More Newark schools found with high levels of lead in drinking water
More Newark schools have high levels of lead in their water, according to new data released by the Newark school district. Last month, officials had announced that at least 30 schools in Newark had levels of lead higher than the threshold of 15.5 parts per billion recommended by the U.S. Environmental Protection Agency.
Data shows more Newark schools have high lead levels in their water.
The new data released on Thursday night comes one month after officials from the Newark school district revealed that they were shutting down drinking fountains, transportation hubs, athletic fields, and sinks in 30 schools, which had elevated levels.
The district also paid for blood tests of more than 17,000 students at those schools for lead. The news was reminiscent of the Flint water crisis where it has been confirmed that between 6,000 and 12,000 children have been exposed to drinking water with high levels of lead, and they may experience a range of serious health problems, which may result in a reduction in intellectual functioning, IQ, and academic performance.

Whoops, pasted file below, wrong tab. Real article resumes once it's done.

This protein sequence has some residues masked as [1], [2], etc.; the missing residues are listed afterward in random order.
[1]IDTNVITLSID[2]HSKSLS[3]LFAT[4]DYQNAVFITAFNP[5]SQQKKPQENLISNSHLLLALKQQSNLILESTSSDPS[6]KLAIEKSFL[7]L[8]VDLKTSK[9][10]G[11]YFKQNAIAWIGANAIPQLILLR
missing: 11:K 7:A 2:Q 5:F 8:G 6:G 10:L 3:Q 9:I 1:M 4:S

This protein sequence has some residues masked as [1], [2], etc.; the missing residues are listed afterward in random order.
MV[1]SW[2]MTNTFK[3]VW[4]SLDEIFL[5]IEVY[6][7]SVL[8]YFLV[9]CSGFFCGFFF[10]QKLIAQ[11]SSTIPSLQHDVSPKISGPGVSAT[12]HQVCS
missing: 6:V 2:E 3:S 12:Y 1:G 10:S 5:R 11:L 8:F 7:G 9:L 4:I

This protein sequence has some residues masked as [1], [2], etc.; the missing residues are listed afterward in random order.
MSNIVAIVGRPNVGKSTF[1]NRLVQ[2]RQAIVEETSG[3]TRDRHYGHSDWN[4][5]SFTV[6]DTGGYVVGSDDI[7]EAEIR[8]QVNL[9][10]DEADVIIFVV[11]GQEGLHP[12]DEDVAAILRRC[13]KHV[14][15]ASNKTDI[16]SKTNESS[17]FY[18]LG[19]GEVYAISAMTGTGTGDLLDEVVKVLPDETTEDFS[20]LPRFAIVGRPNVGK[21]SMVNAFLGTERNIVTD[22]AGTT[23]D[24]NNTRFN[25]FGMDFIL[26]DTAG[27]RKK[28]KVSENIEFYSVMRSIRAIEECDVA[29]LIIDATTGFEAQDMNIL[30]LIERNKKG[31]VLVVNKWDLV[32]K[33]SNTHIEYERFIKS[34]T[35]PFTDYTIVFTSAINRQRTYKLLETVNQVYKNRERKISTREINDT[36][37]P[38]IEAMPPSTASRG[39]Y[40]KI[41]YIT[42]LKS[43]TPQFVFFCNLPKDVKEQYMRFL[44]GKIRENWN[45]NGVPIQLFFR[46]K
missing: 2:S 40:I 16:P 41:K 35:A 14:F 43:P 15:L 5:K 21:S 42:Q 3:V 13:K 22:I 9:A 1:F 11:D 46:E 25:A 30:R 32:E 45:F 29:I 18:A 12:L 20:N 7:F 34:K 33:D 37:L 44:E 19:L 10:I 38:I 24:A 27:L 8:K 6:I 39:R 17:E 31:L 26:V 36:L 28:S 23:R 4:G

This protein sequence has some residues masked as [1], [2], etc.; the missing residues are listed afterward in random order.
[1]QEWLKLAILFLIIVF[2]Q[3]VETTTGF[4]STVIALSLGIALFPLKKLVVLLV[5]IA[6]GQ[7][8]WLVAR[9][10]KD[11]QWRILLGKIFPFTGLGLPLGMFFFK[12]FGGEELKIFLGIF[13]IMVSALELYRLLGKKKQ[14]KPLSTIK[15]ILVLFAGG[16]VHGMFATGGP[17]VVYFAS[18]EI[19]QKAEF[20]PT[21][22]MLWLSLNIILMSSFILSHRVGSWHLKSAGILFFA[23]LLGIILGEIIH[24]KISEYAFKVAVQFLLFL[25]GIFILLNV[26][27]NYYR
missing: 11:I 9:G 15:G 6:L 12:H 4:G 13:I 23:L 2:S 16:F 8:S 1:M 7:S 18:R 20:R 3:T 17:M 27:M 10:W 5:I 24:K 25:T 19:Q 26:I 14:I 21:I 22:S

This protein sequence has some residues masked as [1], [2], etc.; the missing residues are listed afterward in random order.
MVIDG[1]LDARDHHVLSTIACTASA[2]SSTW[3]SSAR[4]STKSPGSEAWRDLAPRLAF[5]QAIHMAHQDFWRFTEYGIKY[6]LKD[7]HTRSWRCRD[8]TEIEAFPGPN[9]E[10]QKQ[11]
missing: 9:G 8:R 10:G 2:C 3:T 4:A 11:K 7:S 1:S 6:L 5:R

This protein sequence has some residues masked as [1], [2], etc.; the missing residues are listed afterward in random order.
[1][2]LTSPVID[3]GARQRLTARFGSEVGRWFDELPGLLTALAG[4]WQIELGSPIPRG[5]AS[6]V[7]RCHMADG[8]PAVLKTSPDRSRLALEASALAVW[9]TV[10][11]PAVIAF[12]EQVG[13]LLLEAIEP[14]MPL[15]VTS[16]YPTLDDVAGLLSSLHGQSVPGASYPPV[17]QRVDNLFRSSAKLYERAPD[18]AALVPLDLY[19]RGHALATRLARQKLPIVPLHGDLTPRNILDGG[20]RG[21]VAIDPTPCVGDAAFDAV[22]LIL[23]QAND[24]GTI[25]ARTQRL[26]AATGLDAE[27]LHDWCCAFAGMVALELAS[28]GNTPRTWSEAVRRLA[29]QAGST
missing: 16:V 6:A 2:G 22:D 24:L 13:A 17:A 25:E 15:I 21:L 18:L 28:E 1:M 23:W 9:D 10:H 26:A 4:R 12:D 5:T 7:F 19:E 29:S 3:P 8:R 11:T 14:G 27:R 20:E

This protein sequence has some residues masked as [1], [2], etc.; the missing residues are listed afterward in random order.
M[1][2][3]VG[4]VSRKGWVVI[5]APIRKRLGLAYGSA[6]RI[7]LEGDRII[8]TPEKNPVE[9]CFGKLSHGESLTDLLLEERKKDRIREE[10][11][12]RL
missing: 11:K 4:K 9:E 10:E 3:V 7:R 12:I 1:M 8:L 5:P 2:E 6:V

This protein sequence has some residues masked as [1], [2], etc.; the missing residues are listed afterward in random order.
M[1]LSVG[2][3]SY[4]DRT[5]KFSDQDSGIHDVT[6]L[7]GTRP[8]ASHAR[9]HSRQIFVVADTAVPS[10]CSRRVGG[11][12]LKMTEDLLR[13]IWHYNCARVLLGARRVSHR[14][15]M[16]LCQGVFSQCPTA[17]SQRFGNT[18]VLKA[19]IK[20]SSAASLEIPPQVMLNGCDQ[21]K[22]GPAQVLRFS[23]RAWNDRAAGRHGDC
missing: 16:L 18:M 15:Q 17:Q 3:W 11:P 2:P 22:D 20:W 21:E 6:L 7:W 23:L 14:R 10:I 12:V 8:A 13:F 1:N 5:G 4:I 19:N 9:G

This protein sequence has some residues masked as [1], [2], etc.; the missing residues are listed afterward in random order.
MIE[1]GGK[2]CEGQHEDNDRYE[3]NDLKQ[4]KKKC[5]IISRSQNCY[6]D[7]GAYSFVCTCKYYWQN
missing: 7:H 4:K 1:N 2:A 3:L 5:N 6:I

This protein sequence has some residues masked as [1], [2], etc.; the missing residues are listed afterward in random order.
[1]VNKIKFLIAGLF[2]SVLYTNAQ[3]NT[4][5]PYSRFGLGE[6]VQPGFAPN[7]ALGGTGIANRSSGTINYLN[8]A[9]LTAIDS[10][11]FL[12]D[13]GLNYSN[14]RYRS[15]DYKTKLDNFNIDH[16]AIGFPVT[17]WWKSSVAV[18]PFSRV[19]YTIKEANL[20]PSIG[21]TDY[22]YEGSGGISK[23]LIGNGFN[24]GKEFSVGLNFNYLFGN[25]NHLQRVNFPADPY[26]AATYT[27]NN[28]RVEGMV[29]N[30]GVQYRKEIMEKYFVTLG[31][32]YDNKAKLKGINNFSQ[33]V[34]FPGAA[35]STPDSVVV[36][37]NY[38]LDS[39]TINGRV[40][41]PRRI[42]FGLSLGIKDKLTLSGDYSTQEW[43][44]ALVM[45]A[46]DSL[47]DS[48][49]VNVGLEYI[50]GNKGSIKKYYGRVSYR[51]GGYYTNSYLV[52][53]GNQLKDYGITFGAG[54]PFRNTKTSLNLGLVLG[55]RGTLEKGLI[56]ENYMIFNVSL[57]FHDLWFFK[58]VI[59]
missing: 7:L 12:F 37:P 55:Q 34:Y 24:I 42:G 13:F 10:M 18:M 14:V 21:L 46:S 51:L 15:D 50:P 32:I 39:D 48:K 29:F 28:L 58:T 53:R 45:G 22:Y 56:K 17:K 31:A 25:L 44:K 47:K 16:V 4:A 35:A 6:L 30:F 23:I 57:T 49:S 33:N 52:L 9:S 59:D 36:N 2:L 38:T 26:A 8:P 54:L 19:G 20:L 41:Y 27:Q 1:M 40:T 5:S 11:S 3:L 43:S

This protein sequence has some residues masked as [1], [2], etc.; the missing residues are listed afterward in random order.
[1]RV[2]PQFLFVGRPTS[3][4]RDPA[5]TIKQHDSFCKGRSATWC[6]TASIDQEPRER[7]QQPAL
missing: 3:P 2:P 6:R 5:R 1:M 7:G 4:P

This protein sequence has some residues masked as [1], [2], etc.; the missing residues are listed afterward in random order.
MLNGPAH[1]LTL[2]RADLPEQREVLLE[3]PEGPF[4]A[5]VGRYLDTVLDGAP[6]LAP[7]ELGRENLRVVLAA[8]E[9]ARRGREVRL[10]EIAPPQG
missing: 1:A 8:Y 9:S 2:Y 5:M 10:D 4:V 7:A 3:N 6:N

This time around, they have found eight more schools/charter schools, which have contaminated water. Those numbers are especially worrisome at the Newark Legacy Charter School, which enrolls students from kindergarten through eighth grade, the West Side HS/Newark Evening HS, Samuel L Berliner, Paulo Freire Charter, West Side Park, and Marion Bolden Student Center.
Results of tests showed that the levels of lead in those schools are beyond the recommended threshold of 15.5 parts per billion, which is recommended by the U.S. Environmental Protection Agency.
Unlike Michigan’s Governor Rick Snyder, who refused to take action, New Jersey officials were quick to act. State lawmakers have called for requiring testing drinking water in all of New Jersey’s public schools.
New Jersey politicians have also proposed legislation that would allocate $3 million for testing and an additional $20 million for water filters.
The lawmakers said they have plans to address the larger and more expensive problem of replacing lead pipes and fixtures in schools after receiving the results of of the tests.
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